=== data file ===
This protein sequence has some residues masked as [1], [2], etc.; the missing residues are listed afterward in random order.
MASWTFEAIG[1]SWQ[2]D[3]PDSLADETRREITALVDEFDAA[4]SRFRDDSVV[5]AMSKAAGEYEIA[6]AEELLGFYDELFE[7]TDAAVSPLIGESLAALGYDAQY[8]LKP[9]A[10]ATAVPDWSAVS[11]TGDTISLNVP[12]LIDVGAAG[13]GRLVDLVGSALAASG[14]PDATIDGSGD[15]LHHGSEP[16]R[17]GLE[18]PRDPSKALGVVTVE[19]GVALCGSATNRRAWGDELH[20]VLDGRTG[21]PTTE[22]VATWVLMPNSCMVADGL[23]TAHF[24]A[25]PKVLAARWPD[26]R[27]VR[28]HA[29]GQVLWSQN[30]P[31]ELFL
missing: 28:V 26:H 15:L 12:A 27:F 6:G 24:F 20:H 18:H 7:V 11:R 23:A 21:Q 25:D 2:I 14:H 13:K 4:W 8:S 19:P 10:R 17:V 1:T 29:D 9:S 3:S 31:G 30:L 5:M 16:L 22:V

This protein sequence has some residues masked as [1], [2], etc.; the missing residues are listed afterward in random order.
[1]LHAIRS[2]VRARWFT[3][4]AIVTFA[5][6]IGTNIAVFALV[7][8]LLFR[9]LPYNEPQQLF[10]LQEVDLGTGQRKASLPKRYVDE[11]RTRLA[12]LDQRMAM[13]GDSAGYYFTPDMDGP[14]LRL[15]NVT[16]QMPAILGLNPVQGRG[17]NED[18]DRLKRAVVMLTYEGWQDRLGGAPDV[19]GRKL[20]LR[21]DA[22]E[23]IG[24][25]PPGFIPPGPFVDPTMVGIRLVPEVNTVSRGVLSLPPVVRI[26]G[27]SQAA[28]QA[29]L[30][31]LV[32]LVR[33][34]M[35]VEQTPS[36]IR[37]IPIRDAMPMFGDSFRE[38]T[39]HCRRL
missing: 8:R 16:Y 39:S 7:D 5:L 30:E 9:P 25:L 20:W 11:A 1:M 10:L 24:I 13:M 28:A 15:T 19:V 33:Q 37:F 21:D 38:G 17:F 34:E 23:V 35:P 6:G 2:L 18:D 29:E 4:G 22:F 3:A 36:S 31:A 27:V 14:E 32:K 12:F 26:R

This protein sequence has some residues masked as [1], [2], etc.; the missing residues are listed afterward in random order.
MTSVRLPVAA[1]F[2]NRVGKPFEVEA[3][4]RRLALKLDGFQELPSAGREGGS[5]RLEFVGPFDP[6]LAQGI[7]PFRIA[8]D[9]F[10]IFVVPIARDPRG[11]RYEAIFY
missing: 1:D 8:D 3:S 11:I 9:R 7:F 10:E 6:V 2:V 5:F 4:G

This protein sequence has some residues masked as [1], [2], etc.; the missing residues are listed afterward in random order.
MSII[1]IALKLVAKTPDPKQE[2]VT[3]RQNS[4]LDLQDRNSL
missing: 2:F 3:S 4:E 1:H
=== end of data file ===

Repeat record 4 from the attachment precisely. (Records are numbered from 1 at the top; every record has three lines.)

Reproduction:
This protein sequence has some residues masked as [1], [2], etc.; the missing residues are listed afterward in random order.
MSII[1]IALKLVAKTPDPKQE[2]VT[3]RQNS[4]LDLQDRNSL
missing: 2:F 3:S 4:E 1:H